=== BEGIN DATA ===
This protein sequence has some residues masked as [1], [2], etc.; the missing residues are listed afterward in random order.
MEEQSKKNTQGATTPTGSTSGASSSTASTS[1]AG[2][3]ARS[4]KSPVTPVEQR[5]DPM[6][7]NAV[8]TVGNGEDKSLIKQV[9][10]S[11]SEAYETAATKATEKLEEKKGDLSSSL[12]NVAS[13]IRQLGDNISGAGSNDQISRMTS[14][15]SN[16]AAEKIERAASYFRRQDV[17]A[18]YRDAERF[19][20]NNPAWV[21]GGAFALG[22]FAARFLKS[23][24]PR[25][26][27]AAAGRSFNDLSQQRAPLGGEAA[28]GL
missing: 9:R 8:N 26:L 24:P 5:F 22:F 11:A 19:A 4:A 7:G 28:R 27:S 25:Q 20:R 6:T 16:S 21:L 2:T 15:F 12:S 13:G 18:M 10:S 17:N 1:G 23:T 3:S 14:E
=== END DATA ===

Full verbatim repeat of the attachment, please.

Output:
This protein sequence has some residues masked as [1], [2], etc.; the missing residues are listed afterward in random order.
MEEQSKKNTQGATTPTGSTSGASSSTASTS[1]AG[2][3]ARS[4]KSPVTPVEQR[5]DPM[6][7]NAV[8]TVGNGEDKSLIKQV[9][10]S[11]SEAYETAATKATEKLEEKKGDLSSSL[12]NVAS[13]IRQLGDNISGAGSNDQISRMTS[14][15]SN[16]AAEKIERAASYFRRQDV[17]A[18]YRDAERF[19][20]NNPAWV[21]GGAFALG[22]FAARFLKS[23][24]PR[25][26][27]AAAGRSFNDLSQQRAPLGGEAA[28]GL
missing: 9:R 8:N 26:L 24:P 5:F 22:F 11:A 19:A 4:A 7:G 28:R 27:S 25:Q 20:R 6:T 16:S 21:L 2:T 15:F 12:S 13:G 18:M 10:S 17:N 1:G 23:T 3:S 14:E